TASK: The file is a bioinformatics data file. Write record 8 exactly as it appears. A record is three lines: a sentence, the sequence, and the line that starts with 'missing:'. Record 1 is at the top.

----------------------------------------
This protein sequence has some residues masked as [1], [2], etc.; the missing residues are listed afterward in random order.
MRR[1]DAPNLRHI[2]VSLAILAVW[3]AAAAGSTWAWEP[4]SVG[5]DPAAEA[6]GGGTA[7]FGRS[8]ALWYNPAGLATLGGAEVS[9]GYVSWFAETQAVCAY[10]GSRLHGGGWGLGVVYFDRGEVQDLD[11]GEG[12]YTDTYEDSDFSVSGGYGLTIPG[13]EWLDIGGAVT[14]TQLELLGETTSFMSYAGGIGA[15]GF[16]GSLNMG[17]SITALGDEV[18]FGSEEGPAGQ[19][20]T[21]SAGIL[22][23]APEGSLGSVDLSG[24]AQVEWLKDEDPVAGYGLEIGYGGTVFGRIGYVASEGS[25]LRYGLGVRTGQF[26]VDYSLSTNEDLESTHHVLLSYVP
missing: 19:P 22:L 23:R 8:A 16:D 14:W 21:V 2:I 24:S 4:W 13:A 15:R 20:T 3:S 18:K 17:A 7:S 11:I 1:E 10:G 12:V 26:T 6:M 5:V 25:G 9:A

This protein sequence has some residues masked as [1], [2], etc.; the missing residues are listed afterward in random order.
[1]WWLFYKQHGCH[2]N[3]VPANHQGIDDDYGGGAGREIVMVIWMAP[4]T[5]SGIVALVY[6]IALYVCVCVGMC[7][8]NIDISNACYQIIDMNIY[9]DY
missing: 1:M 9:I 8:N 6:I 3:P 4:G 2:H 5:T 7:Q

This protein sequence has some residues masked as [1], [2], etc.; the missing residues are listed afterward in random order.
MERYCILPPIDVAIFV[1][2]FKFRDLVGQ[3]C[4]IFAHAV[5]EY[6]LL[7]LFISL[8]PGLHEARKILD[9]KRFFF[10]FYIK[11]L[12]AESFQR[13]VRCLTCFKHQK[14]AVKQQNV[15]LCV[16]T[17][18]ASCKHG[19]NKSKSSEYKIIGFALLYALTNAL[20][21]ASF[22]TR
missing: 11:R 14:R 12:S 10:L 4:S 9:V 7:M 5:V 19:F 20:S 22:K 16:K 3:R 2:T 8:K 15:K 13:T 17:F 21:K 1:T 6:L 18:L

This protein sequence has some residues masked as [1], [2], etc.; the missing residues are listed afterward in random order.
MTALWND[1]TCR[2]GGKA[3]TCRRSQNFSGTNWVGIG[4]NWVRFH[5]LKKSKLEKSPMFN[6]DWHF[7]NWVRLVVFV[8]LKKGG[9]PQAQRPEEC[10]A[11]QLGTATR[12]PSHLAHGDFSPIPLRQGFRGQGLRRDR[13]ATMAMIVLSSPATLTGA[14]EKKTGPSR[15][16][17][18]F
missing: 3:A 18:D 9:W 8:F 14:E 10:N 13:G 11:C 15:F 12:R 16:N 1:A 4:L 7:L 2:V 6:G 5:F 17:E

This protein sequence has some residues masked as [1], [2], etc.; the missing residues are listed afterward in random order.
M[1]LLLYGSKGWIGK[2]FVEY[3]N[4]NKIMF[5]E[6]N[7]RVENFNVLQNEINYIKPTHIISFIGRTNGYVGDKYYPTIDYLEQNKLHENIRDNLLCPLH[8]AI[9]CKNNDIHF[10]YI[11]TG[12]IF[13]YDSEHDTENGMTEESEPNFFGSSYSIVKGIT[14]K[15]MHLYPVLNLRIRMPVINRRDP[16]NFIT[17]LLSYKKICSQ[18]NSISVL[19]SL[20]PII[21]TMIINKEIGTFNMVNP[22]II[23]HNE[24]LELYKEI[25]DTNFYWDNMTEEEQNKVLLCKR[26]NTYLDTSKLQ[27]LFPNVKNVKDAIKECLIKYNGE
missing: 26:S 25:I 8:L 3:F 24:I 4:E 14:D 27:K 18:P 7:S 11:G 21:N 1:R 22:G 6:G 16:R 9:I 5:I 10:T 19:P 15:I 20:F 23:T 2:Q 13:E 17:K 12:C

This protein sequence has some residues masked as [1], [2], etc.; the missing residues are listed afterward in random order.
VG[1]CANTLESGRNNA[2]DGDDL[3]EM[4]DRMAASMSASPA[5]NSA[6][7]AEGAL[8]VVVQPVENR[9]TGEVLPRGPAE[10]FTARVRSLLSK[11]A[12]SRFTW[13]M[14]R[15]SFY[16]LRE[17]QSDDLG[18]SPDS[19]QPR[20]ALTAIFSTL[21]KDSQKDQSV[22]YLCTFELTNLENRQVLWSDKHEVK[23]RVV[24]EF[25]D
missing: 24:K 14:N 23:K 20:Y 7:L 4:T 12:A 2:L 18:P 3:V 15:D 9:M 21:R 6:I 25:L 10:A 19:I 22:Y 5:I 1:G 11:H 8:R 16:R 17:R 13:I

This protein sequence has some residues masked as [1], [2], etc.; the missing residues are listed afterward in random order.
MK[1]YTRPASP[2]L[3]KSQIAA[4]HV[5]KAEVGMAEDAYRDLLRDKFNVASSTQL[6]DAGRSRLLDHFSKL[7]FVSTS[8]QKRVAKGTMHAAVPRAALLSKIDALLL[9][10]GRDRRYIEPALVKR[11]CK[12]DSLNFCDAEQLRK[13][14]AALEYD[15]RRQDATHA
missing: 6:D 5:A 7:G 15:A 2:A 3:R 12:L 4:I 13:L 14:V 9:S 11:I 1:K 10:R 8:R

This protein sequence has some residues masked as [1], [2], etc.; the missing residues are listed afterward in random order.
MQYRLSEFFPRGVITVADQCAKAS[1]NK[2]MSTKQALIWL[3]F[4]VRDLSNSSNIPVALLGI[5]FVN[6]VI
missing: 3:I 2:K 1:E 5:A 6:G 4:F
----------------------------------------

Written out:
This protein sequence has some residues masked as [1], [2], etc.; the missing residues are listed afterward in random order.
MQYRLSEFFPRGVITVADQCAKAS[1]NK[2]MSTKQALIWL[3]F[4]VRDLSNSSNIPVALLGI[5]FVN[6]VI
missing: 3:I 2:K 1:E 5:A 6:G 4:F